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Türkiye seeks ‘comprehensive reform’ of UN agencies at G20 meeting

Turkish Foreign Minister Mevlut Cavusoglu has called for “comprehensive reform” of UN agencies at the G20 foreign ministers’ meeting in the Indian capital New Delhi.

“We need a comprehensive reform, first and foremost, of the Security Council, the UN agencies such as WHO, as well as WTO and international financial institutions,” Cavusoglu said on Thursday. 

In the first session spanning from multilateralism, the need for reforms, food, energy security, and development, Cavusoglu said Türkiye’s approach is “strengthening multilateralism and the need for reforms.”

Stressing the importance of examining the international system and the role of international organisations in the age of rapid transformations, he said: “Effective multilateralism and the rules-based system are two key concepts that we cannot give up on.”

About the role of UN reform in any multilateral effort, he said: “A body is only as healthy as its heart. The reform efforts must focus on the greater good. Not on our individual expectations.”

READ MORE: G20 meet in India kicks off with minute’s silence for Türkiye quake victims

‘World is Bigger Than Five’

Reiterating Türkiye’s call that the “World is Bigger Than Five,” he said: “Strengthening regional representation at the Security Council is a must. However, an increase in number of permanent members with veto power will only worsen the current ineffectiveness of the Security Council.”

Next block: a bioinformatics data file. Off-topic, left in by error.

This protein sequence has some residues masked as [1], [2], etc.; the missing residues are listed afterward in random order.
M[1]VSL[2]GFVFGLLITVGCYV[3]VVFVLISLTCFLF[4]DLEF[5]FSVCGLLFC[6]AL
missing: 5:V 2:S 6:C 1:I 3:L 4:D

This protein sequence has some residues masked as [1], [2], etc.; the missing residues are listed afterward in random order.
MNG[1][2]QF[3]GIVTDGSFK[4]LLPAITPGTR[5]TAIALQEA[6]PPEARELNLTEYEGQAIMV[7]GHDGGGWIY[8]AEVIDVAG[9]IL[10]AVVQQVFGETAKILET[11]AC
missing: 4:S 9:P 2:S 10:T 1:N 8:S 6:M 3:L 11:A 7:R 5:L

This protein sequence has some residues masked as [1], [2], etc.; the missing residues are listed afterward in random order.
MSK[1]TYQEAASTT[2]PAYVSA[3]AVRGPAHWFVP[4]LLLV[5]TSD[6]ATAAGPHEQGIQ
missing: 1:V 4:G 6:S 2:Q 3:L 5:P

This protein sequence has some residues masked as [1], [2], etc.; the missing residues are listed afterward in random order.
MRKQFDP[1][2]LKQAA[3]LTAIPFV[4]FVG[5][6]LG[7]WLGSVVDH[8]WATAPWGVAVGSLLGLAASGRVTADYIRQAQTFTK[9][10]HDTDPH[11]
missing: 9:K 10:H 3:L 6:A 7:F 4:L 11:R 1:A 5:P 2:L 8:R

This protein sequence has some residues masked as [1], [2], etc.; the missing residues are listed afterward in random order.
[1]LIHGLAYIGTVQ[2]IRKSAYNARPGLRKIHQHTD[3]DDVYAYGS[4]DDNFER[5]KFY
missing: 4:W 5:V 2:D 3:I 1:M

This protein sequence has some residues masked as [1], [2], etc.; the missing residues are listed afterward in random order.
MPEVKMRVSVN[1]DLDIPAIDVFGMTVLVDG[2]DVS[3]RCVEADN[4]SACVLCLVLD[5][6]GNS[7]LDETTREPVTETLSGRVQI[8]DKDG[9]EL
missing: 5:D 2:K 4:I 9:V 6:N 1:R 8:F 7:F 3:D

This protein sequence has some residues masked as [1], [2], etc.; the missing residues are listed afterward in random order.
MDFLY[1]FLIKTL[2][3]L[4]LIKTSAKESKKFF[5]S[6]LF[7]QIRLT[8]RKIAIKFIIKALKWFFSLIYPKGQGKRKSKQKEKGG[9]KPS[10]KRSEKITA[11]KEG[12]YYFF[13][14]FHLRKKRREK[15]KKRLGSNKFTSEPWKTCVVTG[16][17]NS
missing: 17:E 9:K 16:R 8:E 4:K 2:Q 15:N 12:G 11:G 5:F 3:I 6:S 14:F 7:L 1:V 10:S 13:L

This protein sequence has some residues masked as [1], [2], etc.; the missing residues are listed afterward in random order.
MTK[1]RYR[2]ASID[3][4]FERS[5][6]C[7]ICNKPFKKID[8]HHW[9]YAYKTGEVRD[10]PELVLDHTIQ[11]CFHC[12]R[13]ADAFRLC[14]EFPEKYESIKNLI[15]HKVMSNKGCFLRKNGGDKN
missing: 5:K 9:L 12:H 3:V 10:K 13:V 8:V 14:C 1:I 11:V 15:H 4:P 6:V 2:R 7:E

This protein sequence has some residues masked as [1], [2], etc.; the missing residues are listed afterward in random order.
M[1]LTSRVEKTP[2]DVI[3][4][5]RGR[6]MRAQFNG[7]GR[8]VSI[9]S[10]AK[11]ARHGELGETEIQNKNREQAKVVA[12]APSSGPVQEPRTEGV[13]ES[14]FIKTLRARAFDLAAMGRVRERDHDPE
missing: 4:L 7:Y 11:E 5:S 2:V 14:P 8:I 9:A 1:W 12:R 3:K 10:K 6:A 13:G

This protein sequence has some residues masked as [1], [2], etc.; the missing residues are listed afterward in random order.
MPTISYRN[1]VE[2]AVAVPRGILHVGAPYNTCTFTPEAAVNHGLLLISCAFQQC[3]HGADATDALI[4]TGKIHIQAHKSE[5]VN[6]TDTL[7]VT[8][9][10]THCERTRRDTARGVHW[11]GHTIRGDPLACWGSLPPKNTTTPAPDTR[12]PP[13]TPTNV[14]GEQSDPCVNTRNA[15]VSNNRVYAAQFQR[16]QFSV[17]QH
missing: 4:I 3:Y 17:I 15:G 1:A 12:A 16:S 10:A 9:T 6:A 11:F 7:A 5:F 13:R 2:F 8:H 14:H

Stating that the reform of the international system will also help to eliminate the development gap, Cavusoglu stressed it is important to implement the 2030 agenda for sustainable development and support least developed countries (LDCs).

“Estimated cost of the 2030 agenda is around $4 trillion. That’s a gap we need to fill,” he said, adding that Ankara is doing “its best to that end. We are among the top three in official development assistance per GDP.”

Türkiye-brokered grain deal

Touching upon food and energy security, he said: “As the war in Ukraine created the first truly global energy and brought food security into focus, we stepped in.” 

He was referring to Ankara’s pivotal role in reaching the July 2022 Black Sea Grain Initiative deal to continue food exports from war-torn Ukraine.

“The Istanbul grain deal that we brokered with the UN, helps every household around the world. We are working hard to extend it. We are not a major energy producer, but we have been actively contributing to the energy security of our region,” he added.

Cavusoglu also expressed gratitude to all for solidarity after the February 6 twin earthquakes in Türkiye.

READ MORE: Why does Türkiye urge restructuring of UN Security Council?

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